• Being disrespectful- Gillian loves to be funny. She has a decent sense of humor. However, she doesn't always know when to stop, or where to draw the line on what is funny, and what is rude. She is improving on this as well.

Over all, the kids are doing much better, and I find that Nick and I have to scream a LOT less- the only time we raise our voices is if they are upstairs and we need to get their attention.
I've also found that while they have improved in a lot of areas, I think a lot of it comes more from seeing it on the list, as a lot of the above behavior are things we have not had to address hardly at all. In fact, some things I hadn't even realized they stopped doing- running, bossing people around, worrying about time management, etc.

It is still fairly early in the game. The kids have been doing their current chart for 11 days. However, I am pleased with the change in the kids. It's been a fairly positive change compared to what we normally see around here.
I also made up charts- I just made up a 4 column table in a word document. In the first column, it has DATE, with the dates listed under it. In the second column, it has POINTS, and they write down their points. The Third is another DATE and the fourth is another POINTS column. They each have a sheet dated from 3-6 up through 4-2. There is space under the table to write down any point purchases, so we can 'deduct' those points from their point 'accounts'. Similar to a bank, I suppose.
Well... that's really all I can think of on details for it, but if you have ANY questions, please feel free to ask!!

Sunday, March 13, 2011

Kids, points, and the first week

Overall, the week has gone fairly well. The past few days have gone pretty much the same as the few before it, so I won't break it down by day.

The kids are staying fairly consistant with points- the really are trying to behave better so they do not lose points, but they really are not stepping up to do things that can earn them extra points, either. I hope that in time, i will see them doing things like picking up after themselves, and helping each other.

This week, or federal taxes came back, after frustration and delays. I am so glad to have it back, though it really only went towards catching up bills, and doing a tad bit of splurging.

I have also been spending time getting hair things made. On the 26th, my friend C and I have a vendors booth rented out at a Mom 2 Mom sale. We are hoping it will bring a lot of sales, as we have some neat items waiting, like tutus, flowers, headbands, bows, and more, and all at nice, low prices.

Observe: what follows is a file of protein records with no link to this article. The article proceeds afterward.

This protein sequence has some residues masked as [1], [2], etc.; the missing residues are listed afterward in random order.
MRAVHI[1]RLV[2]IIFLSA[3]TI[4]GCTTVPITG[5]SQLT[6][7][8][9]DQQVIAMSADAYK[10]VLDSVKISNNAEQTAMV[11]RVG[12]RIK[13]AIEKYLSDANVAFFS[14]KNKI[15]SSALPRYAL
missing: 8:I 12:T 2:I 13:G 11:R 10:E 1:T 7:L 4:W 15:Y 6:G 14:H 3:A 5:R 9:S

I am also planning our summer vacation. I got my husband to settle on a date, because for the first time, he will be joining us for the entire vacation, short though it may be. With his work schedule, he rarely likes to take time off all at once, let alone most of a week, but i convinced him to this time.

We settled on going to Mackinaw City. I took the kids up there two summers ago all alone, and loved the area, but the stress of having two high maintance kids and a newly minted teenager was a bit much to do alone. This year, we made a few changes- no tent, instead, we ar renting a cabin at a camp ground. Small, but with 4 beds, a table inside, a mini fridge, and a microwave even.

Last time, i was all for campfire cooking, but that campground does not have actual fire pits. Instead, they have tiny, dinner pplate sized fire "pans" to build your fire in. Makes for a tiny, very hard to build and keep goiing fire. I made a lot of sandwiches last time.

Now that we have dates in mind, and know where we are going and what we are going to be doing, i am able to start the hard part- budgetting and saving money.

All of the money from my mom 2 mom sale will br going towards this. All of my online earnings (or, ehat i don't use to buy more supplies) is also being funneled into the savings. I also started a change jar. At the end of the day, all change or $1 bills in my purse and pockets goes into the jar. I did have about $12 in change built up from just tossing it in a cup on my bedside table, but now that i am actively saving, i have just about $40 saved up.